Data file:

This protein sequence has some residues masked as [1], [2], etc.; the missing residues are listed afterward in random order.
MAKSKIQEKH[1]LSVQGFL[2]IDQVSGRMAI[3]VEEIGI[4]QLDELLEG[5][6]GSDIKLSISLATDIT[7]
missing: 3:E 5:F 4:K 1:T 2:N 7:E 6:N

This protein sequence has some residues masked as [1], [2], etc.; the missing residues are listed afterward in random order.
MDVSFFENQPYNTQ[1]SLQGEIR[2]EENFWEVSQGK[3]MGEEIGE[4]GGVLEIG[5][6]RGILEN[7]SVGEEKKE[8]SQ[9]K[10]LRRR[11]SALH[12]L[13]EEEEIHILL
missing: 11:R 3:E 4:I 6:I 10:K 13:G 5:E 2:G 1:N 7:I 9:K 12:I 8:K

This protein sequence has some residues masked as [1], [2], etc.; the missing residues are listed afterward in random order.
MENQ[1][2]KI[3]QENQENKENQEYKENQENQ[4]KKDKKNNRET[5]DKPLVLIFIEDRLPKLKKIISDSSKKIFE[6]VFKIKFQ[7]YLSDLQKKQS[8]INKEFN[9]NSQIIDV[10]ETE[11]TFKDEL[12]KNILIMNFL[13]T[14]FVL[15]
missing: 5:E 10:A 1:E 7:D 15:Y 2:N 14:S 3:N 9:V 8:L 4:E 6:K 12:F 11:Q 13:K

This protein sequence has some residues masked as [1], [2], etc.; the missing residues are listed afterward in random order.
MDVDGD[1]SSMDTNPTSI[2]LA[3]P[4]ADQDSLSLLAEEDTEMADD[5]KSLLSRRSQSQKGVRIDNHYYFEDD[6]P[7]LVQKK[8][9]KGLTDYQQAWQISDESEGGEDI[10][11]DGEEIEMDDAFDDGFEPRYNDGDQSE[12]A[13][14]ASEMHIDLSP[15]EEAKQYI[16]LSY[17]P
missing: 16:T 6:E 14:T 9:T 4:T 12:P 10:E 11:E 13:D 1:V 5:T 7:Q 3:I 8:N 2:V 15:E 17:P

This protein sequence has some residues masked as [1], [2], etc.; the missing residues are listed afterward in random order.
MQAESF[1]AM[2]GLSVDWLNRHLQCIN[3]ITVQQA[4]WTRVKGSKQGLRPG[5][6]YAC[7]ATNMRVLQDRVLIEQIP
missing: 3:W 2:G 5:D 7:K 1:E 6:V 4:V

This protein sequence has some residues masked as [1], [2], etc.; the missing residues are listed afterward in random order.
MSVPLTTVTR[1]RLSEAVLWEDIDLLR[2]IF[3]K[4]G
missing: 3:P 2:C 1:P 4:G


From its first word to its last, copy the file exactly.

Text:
This protein sequence has some residues masked as [1], [2], etc.; the missing residues are listed afterward in random order.
MAKSKIQEKH[1]LSVQGFL[2]IDQVSGRMAI[3]VEEIGI[4]QLDELLEG[5][6]GSDIKLSISLATDIT[7]
missing: 3:E 5:F 4:K 1:T 2:N 7:E 6:N

This protein sequence has some residues masked as [1], [2], etc.; the missing residues are listed afterward in random order.
MDVSFFENQPYNTQ[1]SLQGEIR[2]EENFWEVSQGK[3]MGEEIGE[4]GGVLEIG[5][6]RGILEN[7]SVGEEKKE[8]SQ[9]K[10]LRRR[11]SALH[12]L[13]EEEEIHILL
missing: 11:R 3:E 4:I 6:I 10:K 13:G 5:E 2:G 1:N 7:I 9:K 12:I 8:K

This protein sequence has some residues masked as [1], [2], etc.; the missing residues are listed afterward in random order.
MENQ[1][2]KI[3]QENQENKENQEYKENQENQ[4]KKDKKNNRET[5]DKPLVLIFIEDRLPKLKKIISDSSKKIFE[6]VFKIKFQ[7]YLSDLQKKQS[8]INKEFN[9]NSQIIDV[10]ETE[11]TFKDEL[12]KNILIMNFL[13]T[14]FVL[15]
missing: 5:E 10:A 1:E 7:D 15:Y 2:N 14:S 3:N 9:V 8:L 4:E 6:K 12:F 11:Q 13:K

This protein sequence has some residues masked as [1], [2], etc.; the missing residues are listed afterward in random order.
MDVDGD[1]SSMDTNPTSI[2]LA[3]P[4]ADQDSLSLLAEEDTEMADD[5]KSLLSRRSQSQKGVRIDNHYYFEDD[6]P[7]LVQKK[8][9]KGLTDYQQAWQISDESEGGEDI[10][11]DGEEIEMDDAFDDGFEPRYNDGDQSE[12]A[13][14]ASEMHIDLSP[15]EEAKQYI[16]LSY[17]P
missing: 16:T 6:E 14:T 9:T 4:T 12:P 10:E 11:E 13:D 1:V 5:T 7:Q 3:I 8:N 2:V 15:E 17:P

This protein sequence has some residues masked as [1], [2], etc.; the missing residues are listed afterward in random order.
MQAESF[1]AM[2]GLSVDWLNRHLQCIN[3]ITVQQA[4]WTRVKGSKQGLRPG[5][6]YAC[7]ATNMRVLQDRVLIEQIP
missing: 3:W 2:G 5:D 7:K 1:E 6:V 4:V

This protein sequence has some residues masked as [1], [2], etc.; the missing residues are listed afterward in random order.
MSVPLTTVTR[1]RLSEAVLWEDIDLLR[2]IF[3]K[4]G
missing: 3:P 2:C 1:P 4:G